New Surroundings for the New Season
As of October, we have now moved into the main chapel building for our monthly meetings. After many months squeezed into the room at the rear of the premises, we have now been allowed to use the main chapel giving our meetings a light, airy feel with all the luxuries and technological benefits of the main chapel room. We thank all involved for making this happen.
Our next meeting is on November 15th and the talk is entitled The Social History of Railways by Godfrey Holmes.
Please remember admission is via the main front doors on Rose Hill.
Ellis Travel Bureau
This colourful poster, part of the Post It exhibition at Chesterfield Museum, reminds us of the growing popularity of trips to the Channel Islands as people took their first holidays abroad after the war. A familiar name in the bottom left hand corner is that of the Ellis Travel Bureau.
Arthur Constantine Ellis, son of an estate agent, was born in 1887, by the time of the 1911 census he was a commercial clerk with an engineering company. During WWI he was in the Royal Army Ordnance Corps serving in France, Italy and Russia. Perhaps his experiences encouraged his interest in travel.
In June 1932 a short paragraph in the Derbyshire Times advertised cheap trips by LMS to Belle Vue, Blackpool and Alton Towers. By September the range of trips had increased and an LMS display advertisement stated that tickets were available at the station or could be booked at the Ellis Travel Bureau, 16 Knifesmithgate, which is the first mention of the bureau. A novel way of attracting people’s attention to the business was to show the week’s Derbyshire Times pictures in the window so that people could them through the bureau.
Although the move to 21 Holywell Street was said to be because of the expansion of the business, the building was probably about to be demolished to make way for Marks and Spencer. In turn number 21 was demolished to make way for the Electricity Board Showrooms and Ellis Travel Bureau moved to number 29, next door to the Punchbowl.
The bureau advertised that personal attention would be given to all matters concerning travel to all parts of the world by Road, Rail, Sea and Air. As well as operating as a travel agent the bureau offered “personally conducted continental parties and cruise parties”. For the time these were quite adventurous and included a trip to the WWI battlefields in 1933 and a trip to the World Fair in New York in August 1939. The outward sailing was aboard the Queen Mary and the return sailing aboard the Scythia, which allowed five days ashore at an inclusive cost of £44 10s third class or £60 5s tourist class.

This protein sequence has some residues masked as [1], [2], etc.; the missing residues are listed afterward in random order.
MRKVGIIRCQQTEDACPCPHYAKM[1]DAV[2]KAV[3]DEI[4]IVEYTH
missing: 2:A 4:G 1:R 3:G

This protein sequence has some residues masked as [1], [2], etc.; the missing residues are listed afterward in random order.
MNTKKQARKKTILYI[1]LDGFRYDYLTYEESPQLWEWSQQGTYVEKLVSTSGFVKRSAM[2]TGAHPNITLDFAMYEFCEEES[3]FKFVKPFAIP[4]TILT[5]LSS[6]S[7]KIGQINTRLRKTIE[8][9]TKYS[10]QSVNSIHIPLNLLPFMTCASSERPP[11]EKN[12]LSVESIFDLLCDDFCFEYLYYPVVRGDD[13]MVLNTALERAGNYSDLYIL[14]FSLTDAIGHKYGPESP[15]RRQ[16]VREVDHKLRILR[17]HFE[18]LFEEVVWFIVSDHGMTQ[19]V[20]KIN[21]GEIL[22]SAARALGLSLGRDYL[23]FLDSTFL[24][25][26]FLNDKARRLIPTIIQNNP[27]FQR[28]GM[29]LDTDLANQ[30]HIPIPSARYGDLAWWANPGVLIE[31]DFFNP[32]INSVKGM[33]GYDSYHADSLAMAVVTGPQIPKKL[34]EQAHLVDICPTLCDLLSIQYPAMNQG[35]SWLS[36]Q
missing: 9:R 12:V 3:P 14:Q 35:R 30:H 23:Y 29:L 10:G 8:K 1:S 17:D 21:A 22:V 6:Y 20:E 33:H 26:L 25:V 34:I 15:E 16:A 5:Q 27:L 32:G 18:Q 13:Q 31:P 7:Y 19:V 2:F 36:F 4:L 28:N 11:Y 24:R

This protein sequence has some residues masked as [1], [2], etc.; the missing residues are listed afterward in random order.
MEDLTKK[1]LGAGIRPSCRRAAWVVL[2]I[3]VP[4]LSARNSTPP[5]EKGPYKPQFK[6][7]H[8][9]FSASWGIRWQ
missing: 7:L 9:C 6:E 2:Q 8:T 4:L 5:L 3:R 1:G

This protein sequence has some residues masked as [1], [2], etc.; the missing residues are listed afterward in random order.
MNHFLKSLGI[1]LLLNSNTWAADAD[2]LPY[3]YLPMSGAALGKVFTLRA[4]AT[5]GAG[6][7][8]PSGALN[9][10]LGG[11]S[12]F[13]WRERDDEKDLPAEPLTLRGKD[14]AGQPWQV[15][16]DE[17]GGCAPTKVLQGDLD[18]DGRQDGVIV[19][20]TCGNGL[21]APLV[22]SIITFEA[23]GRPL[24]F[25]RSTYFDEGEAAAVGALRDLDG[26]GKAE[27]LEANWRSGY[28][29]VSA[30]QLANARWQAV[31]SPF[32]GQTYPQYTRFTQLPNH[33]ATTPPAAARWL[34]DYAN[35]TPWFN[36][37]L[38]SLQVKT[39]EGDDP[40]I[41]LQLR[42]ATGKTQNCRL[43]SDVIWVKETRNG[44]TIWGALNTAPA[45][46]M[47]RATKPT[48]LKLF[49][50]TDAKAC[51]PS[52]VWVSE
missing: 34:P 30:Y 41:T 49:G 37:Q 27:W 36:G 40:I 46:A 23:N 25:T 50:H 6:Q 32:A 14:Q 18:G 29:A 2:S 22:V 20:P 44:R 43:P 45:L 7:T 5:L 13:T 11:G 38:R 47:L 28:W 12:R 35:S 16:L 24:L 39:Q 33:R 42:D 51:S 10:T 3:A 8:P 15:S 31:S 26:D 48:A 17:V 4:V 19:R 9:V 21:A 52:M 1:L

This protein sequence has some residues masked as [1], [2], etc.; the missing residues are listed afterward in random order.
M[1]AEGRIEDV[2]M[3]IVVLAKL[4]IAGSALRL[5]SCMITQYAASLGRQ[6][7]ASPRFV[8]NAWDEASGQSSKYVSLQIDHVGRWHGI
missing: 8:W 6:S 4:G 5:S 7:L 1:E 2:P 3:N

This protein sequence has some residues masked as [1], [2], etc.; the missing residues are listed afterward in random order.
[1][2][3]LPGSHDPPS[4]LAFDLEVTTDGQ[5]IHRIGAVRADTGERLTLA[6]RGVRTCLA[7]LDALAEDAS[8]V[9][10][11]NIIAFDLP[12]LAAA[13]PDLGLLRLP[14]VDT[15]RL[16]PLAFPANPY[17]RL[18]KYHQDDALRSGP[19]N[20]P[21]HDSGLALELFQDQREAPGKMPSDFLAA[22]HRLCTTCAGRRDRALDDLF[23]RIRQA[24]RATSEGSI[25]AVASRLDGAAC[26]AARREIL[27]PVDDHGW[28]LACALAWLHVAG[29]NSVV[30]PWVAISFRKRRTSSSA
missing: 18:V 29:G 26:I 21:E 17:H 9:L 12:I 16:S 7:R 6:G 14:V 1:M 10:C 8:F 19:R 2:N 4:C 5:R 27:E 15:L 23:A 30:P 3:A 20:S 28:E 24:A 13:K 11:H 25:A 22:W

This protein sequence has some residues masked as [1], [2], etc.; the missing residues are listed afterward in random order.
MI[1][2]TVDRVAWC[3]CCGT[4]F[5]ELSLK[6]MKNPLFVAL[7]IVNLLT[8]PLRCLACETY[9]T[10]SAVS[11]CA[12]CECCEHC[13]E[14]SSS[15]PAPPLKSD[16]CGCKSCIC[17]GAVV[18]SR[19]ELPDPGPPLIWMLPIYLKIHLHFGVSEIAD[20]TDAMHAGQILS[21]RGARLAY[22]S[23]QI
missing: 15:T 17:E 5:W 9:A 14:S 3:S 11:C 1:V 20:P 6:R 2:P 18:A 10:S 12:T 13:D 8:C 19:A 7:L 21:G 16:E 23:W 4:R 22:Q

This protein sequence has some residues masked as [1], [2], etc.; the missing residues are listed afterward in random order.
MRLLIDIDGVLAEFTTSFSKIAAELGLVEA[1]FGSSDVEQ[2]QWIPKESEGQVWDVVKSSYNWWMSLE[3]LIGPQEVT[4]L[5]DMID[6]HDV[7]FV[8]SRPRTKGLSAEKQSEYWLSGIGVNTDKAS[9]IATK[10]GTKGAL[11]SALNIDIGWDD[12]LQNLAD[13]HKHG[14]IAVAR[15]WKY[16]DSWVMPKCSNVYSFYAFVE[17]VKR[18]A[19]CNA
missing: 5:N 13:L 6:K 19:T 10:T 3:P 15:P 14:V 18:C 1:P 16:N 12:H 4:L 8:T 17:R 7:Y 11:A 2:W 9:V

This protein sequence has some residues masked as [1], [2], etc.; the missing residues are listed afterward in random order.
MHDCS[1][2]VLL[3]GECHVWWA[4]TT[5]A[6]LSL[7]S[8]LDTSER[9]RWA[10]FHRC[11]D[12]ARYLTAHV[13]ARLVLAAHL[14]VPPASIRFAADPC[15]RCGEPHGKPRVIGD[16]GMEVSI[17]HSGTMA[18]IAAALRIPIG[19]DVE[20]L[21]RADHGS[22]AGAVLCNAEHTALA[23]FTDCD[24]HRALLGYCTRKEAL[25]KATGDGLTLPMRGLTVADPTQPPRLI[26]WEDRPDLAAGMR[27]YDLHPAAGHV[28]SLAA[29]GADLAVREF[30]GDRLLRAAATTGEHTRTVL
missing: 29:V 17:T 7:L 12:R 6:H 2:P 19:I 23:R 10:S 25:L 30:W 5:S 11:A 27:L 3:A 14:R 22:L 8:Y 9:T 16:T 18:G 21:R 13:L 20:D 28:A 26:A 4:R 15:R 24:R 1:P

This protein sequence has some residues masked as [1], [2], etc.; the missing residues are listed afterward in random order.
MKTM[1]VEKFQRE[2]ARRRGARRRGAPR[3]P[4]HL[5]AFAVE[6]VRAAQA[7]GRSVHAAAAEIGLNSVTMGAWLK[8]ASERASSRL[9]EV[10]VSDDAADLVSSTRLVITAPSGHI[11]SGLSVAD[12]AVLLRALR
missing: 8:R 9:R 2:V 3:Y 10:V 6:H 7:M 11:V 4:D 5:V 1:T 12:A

Conducted parties by road and rail or annual outings could be arranged inclusive of transport, meals, theatres etc. A party of 200 Grammar School pupils were escorted to Vauxhall Motors at Luton followed by a trip to Whipsnade Zoo. But the most amazing feat of organisation must have been the Robinson & Sons Centenary Celebrations when 3,700 merry makers made their way to London aboard eight trains where they boarded eighty buses for tours round London. Refreshments were served at four Lyons Corner Houses before everyone made their way to the Albert Hall for an evening’s entertainment followed by a weary journey home.
The commemorative panel on Goyt Side Road
Did the bureau continue to operate in a limited way during the war? In 1941 the offices were taken over by a squadron of the ATC. But in 1950 the company was back in business offering a trip to South Africa aboard the Pretoria Castle with a ride on the Blue Train. At 280 guineas only the wealthy could afford it.
In 1968 Ellis Travel Bureau opened a branch in the Co-op. presumably that didn’t last very long, as a branch was later opened in Swallows. Arthur Ellis died in 1971 but the company is thought to have continued until at least 1973. Does anyone know about its final years?
New lease of life for old St Helena building
The former St Helena School on Sheffield Road is due to reopen after undergoing a long awaited face lift and major internal overhaul by its new owners Derby University.
Built in 1911 the school served as a grammar school to girls of Chesterfield until 1991 when it became one of the four sites of Brookfield School under the Secondary School reorganisation. A couple of years later it was put to use as offices by Derbyshire County Council. When they left in 2013 the once magnificent building began to fall into disrepair. Former staff and students began to wonder if it would be lost forever until it was purchased in 2013 by Derby University to be used by students on their highly popular Nursing courses. After three years of restoration the building is ready to reopen. Many of the original features have been retained including stained glass windows featuring the figure of St Helena and the Chesterfield Seal, original doors and floors returned to their former glory and draughty windows replaced with modern casing alternatives.
As a Grade 2 listed building the work has been negotiated with the local Conservation Officer.
Former staff and students were invited to an open day where they could take a tour and reminisce about their experiences at St Helena School.